Haleem

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This article is about the food. For the name, see Halim. For other uses, see Halim (disambiguation).
Haleem
Pakistani Haleem served with garnish.jpg
Pakistani Haleem served with garnish
Place of origin Middle East [1]
Region or state
Central Asia
Middle East
Iran
Pakistan
Turkey
India
Bangladesh
Main ingredients Wheat, barley, lentils, meat
Variations Hyderabadi Haleem, Khichra, Harees
Cookbook:Haleem  Haleem

Haleem (Arabic: حلیم‎, Urdu: حلیم‎, Persian: هَلیم‎, Bengali: হালিম, Hindi: हलीम ) is stew popular in the Middle East, Central Asia, and the South Asia. Although the dish varies from region to region, it always includes wheat, barley, lentils and meat. Popular variations include keşkek in Anatolia, Iran, the Caucasus region and northern Iraq; harissa in the Arab world and Armenia; khichra in Pakistan and India; and Hyderabadi haleem in southern India.

Composition[edit]

Haleem is made of wheat, barley, meat (usually beef or mutton, but sometimes chicken or minced meat), lentils and spices. This dish is slow cooked for seven to eight hours, which results in a paste-like consistency, blending the flavors of spices, meat, barley and wheat.

Origin[edit]

The origin of Haleem lies in the popular Arabian dish known as Harisah (also written as Harees, Hareesa). According to Shoaib Daniyal, writing in the The Sunday Guardian, the first written recipe of Harisah dates back to the 10th century, when Arab scribe Abu Muhammad al-Muzaffar ibn Sayyar compiled a cookbook of dishes popular with the "kings and caliphs and lords and leaders" of Baghdad. “The version described in his Kitab Al-Tabikh (Book of Recipes), the world’s oldest surviving Arabic cookbook, is strikingly similar to the one people in the Middle East eat to this day” it reported. Harisah was introduced by Arab soldiers of the Hyderabad Nizam's army to the city.[2][3][4] Today, Harisah is still available in the Arab quarter of Hyderabad, an area called Barkas, where the dish is called Haris.[2] Later on, the people of Hyderabad modified it to suit their palate thus creating modern Haleem.[3]

Cultural History[edit]

Haleem is sold as a snack food in bazaars throughout the year. It is also a special dish prepared throughout the world during the Ramadan and Muharram months of the Muslim Hijri calendar, particularly among Iranians, Pakistanis and Indian Muslims.

In India, Haleem prepared in Hyderabad during the Ramadan month, is transported all over the world through a special courier service. Haleem is traditionally cooked in large, wood-fired cauldrons.[5]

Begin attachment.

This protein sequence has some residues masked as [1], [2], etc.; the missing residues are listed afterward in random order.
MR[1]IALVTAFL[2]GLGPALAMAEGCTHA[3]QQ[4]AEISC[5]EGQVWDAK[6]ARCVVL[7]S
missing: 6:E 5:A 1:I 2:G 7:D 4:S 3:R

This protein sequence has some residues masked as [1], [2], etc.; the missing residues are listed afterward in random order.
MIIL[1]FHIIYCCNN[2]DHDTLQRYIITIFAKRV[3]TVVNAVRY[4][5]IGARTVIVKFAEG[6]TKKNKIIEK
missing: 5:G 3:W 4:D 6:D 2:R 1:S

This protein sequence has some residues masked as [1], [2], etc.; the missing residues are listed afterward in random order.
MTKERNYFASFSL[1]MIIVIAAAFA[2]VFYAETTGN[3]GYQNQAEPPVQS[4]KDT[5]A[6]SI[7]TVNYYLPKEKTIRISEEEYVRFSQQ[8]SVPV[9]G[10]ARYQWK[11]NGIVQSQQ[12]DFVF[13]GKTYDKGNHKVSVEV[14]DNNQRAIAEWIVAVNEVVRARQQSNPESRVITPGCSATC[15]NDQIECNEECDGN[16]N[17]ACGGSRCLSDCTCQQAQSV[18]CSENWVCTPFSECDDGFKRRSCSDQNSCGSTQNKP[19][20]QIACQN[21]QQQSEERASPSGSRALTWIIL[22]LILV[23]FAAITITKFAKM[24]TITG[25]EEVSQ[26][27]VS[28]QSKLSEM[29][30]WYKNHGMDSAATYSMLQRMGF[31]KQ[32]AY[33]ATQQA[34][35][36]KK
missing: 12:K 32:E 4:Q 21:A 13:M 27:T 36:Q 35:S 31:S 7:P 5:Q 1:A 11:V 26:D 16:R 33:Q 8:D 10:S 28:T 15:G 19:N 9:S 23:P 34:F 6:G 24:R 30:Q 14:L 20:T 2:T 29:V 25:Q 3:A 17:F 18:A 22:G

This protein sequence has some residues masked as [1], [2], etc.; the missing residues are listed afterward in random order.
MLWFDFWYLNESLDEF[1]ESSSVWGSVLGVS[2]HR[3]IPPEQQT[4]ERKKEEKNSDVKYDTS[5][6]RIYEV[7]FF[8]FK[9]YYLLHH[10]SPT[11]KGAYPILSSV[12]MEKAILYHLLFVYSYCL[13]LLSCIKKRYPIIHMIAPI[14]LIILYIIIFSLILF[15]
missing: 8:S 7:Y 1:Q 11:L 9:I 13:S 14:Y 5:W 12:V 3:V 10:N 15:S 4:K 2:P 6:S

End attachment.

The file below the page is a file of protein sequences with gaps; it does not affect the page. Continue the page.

Haleem is also very popular in Bangladesh, especially during the holy month of Ramadan, when it is a staple dish.

In Pakistan, Haleem is available all year round in most Pakistani restaurants around the world. Haleem is sold as a snack food in Pakistani bazaars throughout the year.

Hyderabadi haleem[edit]

Main article: Hyderabadi haleem

The cities of Hyderabad, India, and Karachi, Pakistan, are also known for delectable haleem, which is available specially during Ramadan. Originally an Arabic dish, haleem was brought to Hyderabad during the Mughal period by the immigrants of Yemen Arabs, Iran and Afghanistan,[1] It was popularized by the Arab diaspora of Hyderabad State.[6]

Mitthi (sweet) and khari (salted) haleem variants are served for breakfast in the homes of people living in the Barkas area of Hyderabad. Haleem has also earned great appreciation from other communities in India for its delicious taste and mouth-watering aroma. The salted variety is popular during the month of Moharram and Ramadan. The high-calorie haleem is the perfect way to break the Ramadan fast (iftar). The ingredients are beef or lamb, wheat, barley, lentils, spices and ghee and sprinkled with lemon juice and/or spicy masala to adjust flavor to the taste of the eater. Legend has it that it took nearly a week to make a perfect dish of haleem.

A derivative of haleem in which dried fruits and vegetables are used, is also prepared during Ramadan.

Haleem is also a traditional starter at Muslim weddings and other celebrations in Hyderabad. In September 2010, Hyderabadi haleem was given GI status.[1]

Haleem and khichra[edit]

In South Asia, both haleem and khichra are made with same ingredients. In khichra, the chunks of meat remain as cubes, while in haleem the meat cubes are taken out of the pot, bones are removed, meat is crushed and put back in the pot. It is further cooked until the meat completely blends with the lentils, wheat and barley mixture.[7][7][8]

Preparation[edit]

A traditional haleem made in Bangladesh is made by firstly soaking wheat, barley and Bengal gram lentil overnight. A spicy meat gravy called korma is prepared until the meat becomes tender. The wheat, barley and Bengal gram are boiled in salt water until they are tender. The cooked wheat, barley and lentils are then mixed with the meat gravy and blended with a heavy hand mixer to obtain a paste-like consistency. The cooking procedure takes about 6 hours to be completed. However, haleem preparation varies in different regions. The Iranian haleem is made differently than Bangladeshi or Indian versions, and typically contains sugar, cinnamon, and turkey meat.

Nutrition facts[edit]

Although a high-calorie dish, haleem is full of nutrition as the whole wheat, barley, lentils and meat combined together form an excellent source of fiber and protein.

Serving[edit]

Haleem can be served with chopped mint leaves, lemon juice, coriander leaves, fried onions, chopped ginger root, and/or green chilies. In Pakistan, haleem is usually eaten with naan or with any type of bread or rice.

See also[edit]

Further reading[edit]

References[edit]